Harare - Zimbabwe on Tuesday lifted a four-year ban on chrome ore exports.
The country also licensed 12 private companies and a state-owned firm to ship excess ore for smelting outside the country and lowered electricity tariffs for miners of the base metal from 8 cents to 6.7c per Kilowatt hour, two cabinet ministers confirmed.
The mineral-rich country holds about 12% of the world’s chromite reserves, with South Africa holding 70%. Zimbabwe's Mines Minister Walter Chidhakwa said in Harare that the ban was lifted to promote growth of the chrome mining sector, while Finance Minister Patrick Chinamasa said mining is a crucial “low hanging sector” which needs all the fiscal support it can get to spur it to growth.
“A (chrome ore export) ban that is not supported by South Africa will not succeed,” Chidhakwa said. He added that the ban had not resulted in additional smelting capacity because of a decline in international prices, high electricity tariffs and a lack of efficient and modern technology for processing chrome ore to ferrochrome.
“The government has with immediate effect lifted the ban to allow for the export of 30 million tonnes of chrome ore,” said Chidhakwa. He also announced that the government has upped the royalty on chrome mining from 2% to 5%.
Chinamasa said there are companies sitting on idle claims and added that the government is geared to make sure that the country's assets are put to use.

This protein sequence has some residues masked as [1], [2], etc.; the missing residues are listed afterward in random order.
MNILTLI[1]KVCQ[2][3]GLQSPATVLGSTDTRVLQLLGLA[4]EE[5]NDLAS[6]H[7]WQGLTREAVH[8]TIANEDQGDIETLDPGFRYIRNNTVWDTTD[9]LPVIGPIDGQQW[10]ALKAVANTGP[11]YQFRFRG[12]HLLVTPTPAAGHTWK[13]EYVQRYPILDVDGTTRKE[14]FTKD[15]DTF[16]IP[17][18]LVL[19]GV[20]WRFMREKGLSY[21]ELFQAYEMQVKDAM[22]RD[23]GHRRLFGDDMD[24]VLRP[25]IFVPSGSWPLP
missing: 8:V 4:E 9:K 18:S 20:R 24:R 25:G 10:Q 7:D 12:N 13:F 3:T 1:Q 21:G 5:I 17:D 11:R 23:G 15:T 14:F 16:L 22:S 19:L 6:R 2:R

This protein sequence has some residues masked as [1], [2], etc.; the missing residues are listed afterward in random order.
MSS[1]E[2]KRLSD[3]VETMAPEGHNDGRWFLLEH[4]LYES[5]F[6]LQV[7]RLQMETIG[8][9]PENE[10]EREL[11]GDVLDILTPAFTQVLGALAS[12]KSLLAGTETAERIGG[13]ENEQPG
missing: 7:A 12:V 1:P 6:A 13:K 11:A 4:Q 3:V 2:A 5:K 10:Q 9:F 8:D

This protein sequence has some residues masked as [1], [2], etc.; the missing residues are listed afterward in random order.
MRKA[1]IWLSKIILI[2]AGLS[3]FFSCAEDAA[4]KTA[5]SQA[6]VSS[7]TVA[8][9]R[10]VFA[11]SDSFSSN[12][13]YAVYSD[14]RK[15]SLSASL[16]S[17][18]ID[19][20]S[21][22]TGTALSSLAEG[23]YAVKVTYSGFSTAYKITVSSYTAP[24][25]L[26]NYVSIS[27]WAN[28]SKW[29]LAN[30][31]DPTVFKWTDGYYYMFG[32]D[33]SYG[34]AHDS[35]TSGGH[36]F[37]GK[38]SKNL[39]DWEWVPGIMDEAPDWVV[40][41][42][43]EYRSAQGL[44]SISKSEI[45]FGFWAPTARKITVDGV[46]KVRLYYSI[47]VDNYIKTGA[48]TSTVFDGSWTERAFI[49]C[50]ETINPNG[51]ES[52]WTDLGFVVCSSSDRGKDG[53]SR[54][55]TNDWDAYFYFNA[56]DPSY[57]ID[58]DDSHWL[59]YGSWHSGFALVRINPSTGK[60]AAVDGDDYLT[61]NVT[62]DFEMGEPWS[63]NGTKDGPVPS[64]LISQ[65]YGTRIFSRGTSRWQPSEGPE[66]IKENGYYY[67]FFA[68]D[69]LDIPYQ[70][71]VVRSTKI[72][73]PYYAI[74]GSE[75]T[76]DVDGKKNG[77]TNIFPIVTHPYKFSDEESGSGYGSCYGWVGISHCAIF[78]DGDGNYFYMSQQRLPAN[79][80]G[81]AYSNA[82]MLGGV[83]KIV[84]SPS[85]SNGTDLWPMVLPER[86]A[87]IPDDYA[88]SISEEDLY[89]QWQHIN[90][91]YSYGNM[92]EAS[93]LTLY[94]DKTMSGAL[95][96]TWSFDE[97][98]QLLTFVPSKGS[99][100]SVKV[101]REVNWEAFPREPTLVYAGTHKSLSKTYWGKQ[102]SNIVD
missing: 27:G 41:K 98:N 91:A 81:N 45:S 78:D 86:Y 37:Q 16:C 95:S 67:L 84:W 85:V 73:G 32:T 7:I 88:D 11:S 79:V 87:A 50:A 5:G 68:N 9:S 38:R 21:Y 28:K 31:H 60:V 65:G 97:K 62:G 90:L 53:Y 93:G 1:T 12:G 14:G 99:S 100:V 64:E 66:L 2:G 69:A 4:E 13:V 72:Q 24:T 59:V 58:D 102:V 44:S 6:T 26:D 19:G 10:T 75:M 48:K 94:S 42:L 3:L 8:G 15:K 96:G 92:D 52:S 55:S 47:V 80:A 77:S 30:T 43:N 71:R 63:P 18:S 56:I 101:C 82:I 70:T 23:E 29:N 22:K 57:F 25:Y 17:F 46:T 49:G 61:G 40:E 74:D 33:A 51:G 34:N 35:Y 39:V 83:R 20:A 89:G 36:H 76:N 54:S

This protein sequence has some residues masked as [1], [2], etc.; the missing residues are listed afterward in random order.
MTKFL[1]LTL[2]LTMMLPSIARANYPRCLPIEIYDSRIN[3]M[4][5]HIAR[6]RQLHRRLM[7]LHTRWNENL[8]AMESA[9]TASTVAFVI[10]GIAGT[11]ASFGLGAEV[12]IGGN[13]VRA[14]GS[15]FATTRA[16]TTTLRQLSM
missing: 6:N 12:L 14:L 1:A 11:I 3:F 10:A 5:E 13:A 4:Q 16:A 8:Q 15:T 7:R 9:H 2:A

He said he is hopeful that the lifting of the ban would help create employment and enable companies to contribute more to state revenues through increased productivity. Some firms have slowed down or stopped production, according to industry sources.
A special purpose vehicle will undertake export of chrome fines on a tolling basis. This format of the mineral will be shipped for processing in South Africa.
Zimbabwe has a current chrome ore production capacity of 1.5 million tonnes per year and limited smelting capacity of 455 200 tonnes per year. Chidhakwa said all chrome exports out of Zimbabwe will be conducted under the auspices of the Minerals Marketing Corporation of Zimbabwe, and facilitated by the Reserve Bank of Zimbabwe and the Zimbabwe Revenue Authority.
This is expected to help chrome miners such as Zimasco in Zimbabwe enhance capacity and expand operations.
About eight of the 12 smelting companies licensed to export chrome are expected to kick-start exports immediately, while the other four are likely to take some time as they are facing challenges.